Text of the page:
Skills Shortage May Restrain Economic Growth
Gen-i’s Quin Predicts ICT Skills Shortage May Restrain
AUCKLAND, New Zealand,
6 November 2007 – The skills shortage in the ICT
sector has the potential to jeopardise New Zealand’s economic growth by
limiting the ability of business to align ICT with business strategy. As
a result, the sector urgently needs to work together to find innovative
solutions to address the labour scarcity and talent wars.
This is the view of Chris Quin, general
manager of Gen-i New Zealand, a
speaker at today’s Telecommunications User Association conference on the
ICT Skills Shortage.
“With the tightest labour market in
history and record low unemployment,
the skills shortage is impacting all industry sectors,” says Quin.
“However, it is particularly acute in the ICT sector, where a shortage of
skilled workers is impacting the ability of all businesses to provide the
technologies they need to meet the demands of a changing workforce.”
“Generation Y employees increasingly
expect that the technologies they use
in their personal life are also used in their working life. And as work
and home merge, there are increased demands for technologies that allow
staff to communicate 24 by 7 and blend work and play. That is placing
huge demands on businesses looking to align their ICT with corporate
Quin explained that as
businesses struggle to find the IT staff they need
to complete major business improvements, they often resort to short-term
techniques to attract people.
“We need to
be sensible as an industry, and not just compete by
costs such as salaries and related benefits. That just increases the rate
of voluntary churn, and will eventually kill off businesses that can’t
“Our industry requires a new approach with far more
commitment and more action than we’ve ever seen before,” said Quin. “As a
result, we’ve decided to draw a line in the sand – we can’t go on
recruiting and managing talent in the old way.”
Quin leads one of Australasia’s fastest-growing
and innovative ICT
services businesses, with pole positions in both marketshare and mindshare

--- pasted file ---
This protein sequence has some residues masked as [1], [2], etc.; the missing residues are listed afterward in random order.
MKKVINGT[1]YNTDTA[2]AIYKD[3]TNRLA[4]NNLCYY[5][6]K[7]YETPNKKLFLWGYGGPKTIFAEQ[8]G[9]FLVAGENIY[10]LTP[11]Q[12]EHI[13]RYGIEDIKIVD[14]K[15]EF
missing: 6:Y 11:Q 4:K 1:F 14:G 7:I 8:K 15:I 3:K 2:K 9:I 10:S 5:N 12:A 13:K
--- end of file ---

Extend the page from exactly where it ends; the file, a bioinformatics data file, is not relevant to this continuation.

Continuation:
(according to IDC).
“We’ve spent the last three years building a
capability that spans the
technology and telecommunications sectors, offering a truly end-to-end
service and capability,” explained Quin. “However, as we deliver these
new capabilities we have had to source staff for new roles that are
hybrids from both worlds.
Managing available resources is also a key focus for Gen-i.
“We have had a number of significant
new business wins over the last year,
but are careful not to take on more business than we can service. We are
managing our pipeline of new business against available resources to
ensure we don’t put our people under pressure.”
Gen-i has developed a five-pronged
approach to managing its people,
spanning recruitment, training, partnering, automation and building a
strong culture. Quin emphasised the importance of developing a strong
leadership and culture to attract and retain the best talent within New
“Our client success
is largely due to our approach to building
partnerships, based on honesty, trust, relevance and leadership,” said
Quin. “We extend that approach into our own organisation by investing in
building an awesome community of passionate and inspiring employees.
“The real opportunity is to create an
organisation-wide culture of
genuinely wanting clients to prefer you.”
For further details on the TUANZ ICT Skills
Shortage conference, visit the
TUANZ web site.
Gen-i is at the forefront of helping customers take advantage of the
convergence of technology and telecommunications, and the new
opportunities this makes possible.
Gen-i works alongside its 3,000 corporate,
government and business
customers to deliver seamless and integrated ICT solutions. A member of
the Telecom New Zealand Group,
Gen-i achieves this with the support of 1,600 highly skilled people in 15
locations across New Zealand and Australia. For more information on
Gen-i, visit www.gen-i.co.nz